Hi! I’m a Mexican Information Designer. I love reading, writing, and any gadget that adapts naturally to our everyday life. Currently, I am exploring our relationship with wearable technologies, their impact on the brain, and digital health.
Here are some recurring themes in my head:
There is a misconception of a perfect design that solves problems. Take, for example, the issue of sitting down. We have been trying for centuries to solve it, and we have not reached a universal solution. So instead, we create as many responses as contexts available when sitting down and use them every day in chairs, benches, armchairs, sofas, etc.
My design process seeks to offer the most congruent answer to the problem through an in-depth dialogue with its surroundings and asking the right questions. You can learn more about my projects and my process by requesting a copy of my portfolio.
Design can increase people’s quality of life. We live in a world full of devices that continuously want to get our attention. By finding a way to organize all that information and presenting it appropriately, we can increase people’s ability to make meaningful decisions.
If you are part of a social project or a non-profit organization, I dedicate a tenth of my work at no cost to causes that positively impact people’s lives. If you think your project is the right one, contact me, I would like to know about it.
Today it is still manageable to distinguish between physical and digital, but we will soon see a trend towards lowering these limits.
It will be increasingly common to dialogue with devices in an unconscious way, offering us the ability to generate valuable information for our health, culture, customs, and quality of life. But it is also essential to understand its negative consequences, such as privacy breaches, surveillance, and control.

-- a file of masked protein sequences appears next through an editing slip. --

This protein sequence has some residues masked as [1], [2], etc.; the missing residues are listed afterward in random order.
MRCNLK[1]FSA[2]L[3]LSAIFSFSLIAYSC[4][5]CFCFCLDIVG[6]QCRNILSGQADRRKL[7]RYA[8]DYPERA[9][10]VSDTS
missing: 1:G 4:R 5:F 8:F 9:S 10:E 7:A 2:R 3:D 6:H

Lack of access to information technologies, poor teaching about the operation of devices surrounding us, and social inequality contribute to a digital divide that is becoming more important to reduce.
I am interested in understanding this problem from different perspectives to create responses that contribute to digital literacy and social development in isolated or marginalized communities.
Latin American Design
We tend to imitate foreign design, either consciously or unconsciously, because much of the information we consume comes from other countries. The problem with following these trends is that we apply a design made for cultural contexts alien to ours and obtain poor results; design becomes more of a fad than a facilitator.
I am continually looking for projects born in Latin America to learn what motivates their creators and contribute to their dissemination. So let’s start the conversation.